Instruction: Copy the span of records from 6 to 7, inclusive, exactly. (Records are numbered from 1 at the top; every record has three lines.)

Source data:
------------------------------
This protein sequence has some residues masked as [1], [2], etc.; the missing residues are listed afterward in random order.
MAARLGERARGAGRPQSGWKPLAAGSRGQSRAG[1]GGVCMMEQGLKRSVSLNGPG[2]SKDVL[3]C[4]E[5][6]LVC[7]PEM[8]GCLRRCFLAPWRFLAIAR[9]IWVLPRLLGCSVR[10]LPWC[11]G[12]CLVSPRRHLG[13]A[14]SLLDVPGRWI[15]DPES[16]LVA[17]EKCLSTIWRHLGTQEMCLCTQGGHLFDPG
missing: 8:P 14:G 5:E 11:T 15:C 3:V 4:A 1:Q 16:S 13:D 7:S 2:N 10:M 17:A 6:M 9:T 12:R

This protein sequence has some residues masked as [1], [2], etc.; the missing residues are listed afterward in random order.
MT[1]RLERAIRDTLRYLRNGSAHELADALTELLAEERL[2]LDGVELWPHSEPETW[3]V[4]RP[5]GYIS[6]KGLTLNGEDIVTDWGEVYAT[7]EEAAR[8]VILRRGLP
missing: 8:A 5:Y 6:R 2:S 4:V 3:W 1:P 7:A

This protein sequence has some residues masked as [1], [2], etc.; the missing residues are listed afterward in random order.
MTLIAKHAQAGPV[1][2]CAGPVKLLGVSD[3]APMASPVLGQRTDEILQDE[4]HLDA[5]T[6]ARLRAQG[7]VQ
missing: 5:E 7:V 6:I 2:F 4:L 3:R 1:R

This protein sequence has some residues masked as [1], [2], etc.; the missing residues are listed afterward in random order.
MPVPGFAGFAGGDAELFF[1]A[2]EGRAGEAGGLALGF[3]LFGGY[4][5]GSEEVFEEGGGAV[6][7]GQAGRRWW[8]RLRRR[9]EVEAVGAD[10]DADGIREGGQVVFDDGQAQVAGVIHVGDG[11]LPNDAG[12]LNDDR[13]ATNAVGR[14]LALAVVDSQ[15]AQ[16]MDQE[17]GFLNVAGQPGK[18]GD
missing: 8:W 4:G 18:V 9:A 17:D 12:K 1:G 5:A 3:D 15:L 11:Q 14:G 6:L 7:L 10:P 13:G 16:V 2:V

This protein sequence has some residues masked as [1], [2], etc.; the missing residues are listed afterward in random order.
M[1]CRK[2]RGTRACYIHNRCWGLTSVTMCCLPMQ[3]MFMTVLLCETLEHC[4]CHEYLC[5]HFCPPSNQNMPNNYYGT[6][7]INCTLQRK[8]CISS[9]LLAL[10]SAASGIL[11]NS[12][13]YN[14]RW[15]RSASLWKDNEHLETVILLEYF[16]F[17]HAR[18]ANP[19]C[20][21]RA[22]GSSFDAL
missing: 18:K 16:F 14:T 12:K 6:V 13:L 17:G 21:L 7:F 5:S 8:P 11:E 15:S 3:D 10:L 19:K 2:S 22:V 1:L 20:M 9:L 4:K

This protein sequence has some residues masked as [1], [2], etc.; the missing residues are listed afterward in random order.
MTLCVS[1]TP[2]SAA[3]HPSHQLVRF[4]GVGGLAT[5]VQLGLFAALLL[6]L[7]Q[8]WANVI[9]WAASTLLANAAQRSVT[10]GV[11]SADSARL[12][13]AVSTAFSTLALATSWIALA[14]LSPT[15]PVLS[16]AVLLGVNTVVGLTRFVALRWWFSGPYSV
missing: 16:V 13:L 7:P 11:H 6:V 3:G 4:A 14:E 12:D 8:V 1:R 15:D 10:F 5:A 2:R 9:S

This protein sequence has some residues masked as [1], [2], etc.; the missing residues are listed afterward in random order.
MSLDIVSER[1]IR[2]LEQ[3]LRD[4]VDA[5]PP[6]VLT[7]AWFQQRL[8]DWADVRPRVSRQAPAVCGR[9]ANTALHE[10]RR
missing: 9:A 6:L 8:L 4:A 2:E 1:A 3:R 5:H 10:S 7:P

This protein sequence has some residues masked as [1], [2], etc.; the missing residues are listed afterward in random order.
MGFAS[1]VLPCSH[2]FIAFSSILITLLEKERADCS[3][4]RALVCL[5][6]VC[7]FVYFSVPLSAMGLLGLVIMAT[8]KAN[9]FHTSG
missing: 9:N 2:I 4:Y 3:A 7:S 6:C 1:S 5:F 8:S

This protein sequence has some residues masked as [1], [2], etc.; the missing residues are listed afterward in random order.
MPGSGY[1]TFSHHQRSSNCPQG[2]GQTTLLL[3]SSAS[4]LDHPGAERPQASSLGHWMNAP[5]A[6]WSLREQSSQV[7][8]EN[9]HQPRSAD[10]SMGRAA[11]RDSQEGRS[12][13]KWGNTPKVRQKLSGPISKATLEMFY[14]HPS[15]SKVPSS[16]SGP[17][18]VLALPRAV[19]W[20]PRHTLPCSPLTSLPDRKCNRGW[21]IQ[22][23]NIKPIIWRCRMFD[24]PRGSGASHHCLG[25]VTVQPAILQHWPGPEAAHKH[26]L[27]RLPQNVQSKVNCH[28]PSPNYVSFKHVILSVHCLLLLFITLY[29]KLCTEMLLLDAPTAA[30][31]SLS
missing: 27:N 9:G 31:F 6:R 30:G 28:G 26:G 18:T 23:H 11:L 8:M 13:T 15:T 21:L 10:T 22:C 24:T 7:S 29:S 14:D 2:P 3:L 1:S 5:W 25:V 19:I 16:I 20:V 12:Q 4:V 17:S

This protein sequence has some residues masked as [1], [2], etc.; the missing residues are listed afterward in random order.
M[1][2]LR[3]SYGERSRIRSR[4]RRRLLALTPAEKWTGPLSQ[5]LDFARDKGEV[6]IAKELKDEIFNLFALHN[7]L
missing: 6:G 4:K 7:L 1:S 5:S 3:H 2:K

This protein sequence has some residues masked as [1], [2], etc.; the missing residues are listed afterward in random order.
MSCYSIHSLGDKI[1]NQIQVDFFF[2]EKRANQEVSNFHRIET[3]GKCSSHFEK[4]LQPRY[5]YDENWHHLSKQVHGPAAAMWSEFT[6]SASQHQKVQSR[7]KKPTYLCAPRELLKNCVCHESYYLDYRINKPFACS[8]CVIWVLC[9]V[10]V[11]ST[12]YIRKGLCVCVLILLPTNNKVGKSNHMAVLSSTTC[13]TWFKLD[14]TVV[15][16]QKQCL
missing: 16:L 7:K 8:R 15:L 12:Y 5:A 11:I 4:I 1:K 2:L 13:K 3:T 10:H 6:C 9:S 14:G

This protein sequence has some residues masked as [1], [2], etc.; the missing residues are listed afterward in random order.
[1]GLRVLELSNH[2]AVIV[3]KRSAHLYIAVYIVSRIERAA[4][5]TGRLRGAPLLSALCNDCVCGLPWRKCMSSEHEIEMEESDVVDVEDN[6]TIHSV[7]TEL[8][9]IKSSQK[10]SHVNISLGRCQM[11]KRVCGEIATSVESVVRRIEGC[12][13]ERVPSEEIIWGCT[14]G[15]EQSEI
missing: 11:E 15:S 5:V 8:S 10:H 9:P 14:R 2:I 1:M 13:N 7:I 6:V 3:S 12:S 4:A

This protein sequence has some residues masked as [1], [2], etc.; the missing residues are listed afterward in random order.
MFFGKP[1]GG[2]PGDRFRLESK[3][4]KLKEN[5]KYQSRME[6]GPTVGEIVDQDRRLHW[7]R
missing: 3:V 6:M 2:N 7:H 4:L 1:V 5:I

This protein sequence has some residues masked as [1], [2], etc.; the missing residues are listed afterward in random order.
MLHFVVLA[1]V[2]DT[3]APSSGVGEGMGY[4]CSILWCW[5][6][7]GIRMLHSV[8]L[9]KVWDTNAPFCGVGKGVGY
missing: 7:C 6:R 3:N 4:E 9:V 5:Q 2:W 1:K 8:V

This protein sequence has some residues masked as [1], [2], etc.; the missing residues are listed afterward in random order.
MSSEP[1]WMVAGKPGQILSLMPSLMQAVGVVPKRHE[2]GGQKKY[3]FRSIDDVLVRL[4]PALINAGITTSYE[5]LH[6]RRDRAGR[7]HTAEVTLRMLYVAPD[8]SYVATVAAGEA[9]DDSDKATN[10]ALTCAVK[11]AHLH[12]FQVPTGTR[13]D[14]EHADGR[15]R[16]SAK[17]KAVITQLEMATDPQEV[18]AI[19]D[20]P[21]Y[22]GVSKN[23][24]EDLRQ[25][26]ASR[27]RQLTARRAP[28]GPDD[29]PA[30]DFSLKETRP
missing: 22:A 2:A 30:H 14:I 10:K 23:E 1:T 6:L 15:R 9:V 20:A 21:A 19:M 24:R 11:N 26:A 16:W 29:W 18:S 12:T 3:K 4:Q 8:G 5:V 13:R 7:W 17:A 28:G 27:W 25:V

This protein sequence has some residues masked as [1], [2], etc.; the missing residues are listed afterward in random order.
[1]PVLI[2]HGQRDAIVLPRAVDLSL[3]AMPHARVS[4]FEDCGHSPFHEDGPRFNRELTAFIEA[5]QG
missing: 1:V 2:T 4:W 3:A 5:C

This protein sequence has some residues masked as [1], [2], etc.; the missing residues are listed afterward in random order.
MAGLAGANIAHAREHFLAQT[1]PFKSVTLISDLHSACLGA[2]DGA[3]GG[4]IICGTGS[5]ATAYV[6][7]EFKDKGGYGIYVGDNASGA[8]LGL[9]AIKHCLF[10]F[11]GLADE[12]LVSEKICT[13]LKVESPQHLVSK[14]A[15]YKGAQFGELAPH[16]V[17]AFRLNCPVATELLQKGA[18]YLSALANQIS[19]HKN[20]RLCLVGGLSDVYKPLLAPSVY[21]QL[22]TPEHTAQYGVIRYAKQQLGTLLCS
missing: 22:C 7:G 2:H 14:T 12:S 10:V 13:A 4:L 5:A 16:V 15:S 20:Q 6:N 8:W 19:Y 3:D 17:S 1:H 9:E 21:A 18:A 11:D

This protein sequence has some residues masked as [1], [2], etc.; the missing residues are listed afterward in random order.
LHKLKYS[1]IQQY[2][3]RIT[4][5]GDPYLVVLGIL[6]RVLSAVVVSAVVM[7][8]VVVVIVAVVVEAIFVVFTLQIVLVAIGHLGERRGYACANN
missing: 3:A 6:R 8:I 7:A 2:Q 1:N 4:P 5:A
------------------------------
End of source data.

This protein sequence has some residues masked as [1], [2], etc.; the missing residues are listed afterward in random order.
MTLCVS[1]TP[2]SAA[3]HPSHQLVRF[4]GVGGLAT[5]VQLGLFAALLL[6]L[7]Q[8]WANVI[9]WAASTLLANAAQRSVT[10]GV[11]SADSARL[12][13]AVSTAFSTLALATSWIALA[14]LSPT[15]PVLS[16]AVLLGVNTVVGLTRFVALRWWFSGPYSV
missing: 16:V 13:L 7:P 11:H 6:V 3:G 4:A 14:E 12:D 8:V 1:R 15:D 10:F 5:A 2:R 9:S

This protein sequence has some residues masked as [1], [2], etc.; the missing residues are listed afterward in random order.
MSLDIVSER[1]IR[2]LEQ[3]LRD[4]VDA[5]PP[6]VLT[7]AWFQQRL[8]DWADVRPRVSRQAPAVCGR[9]ANTALHE[10]RR
missing: 9:A 6:L 8:L 4:A 2:E 1:A 3:R 5:H 10:S 7:P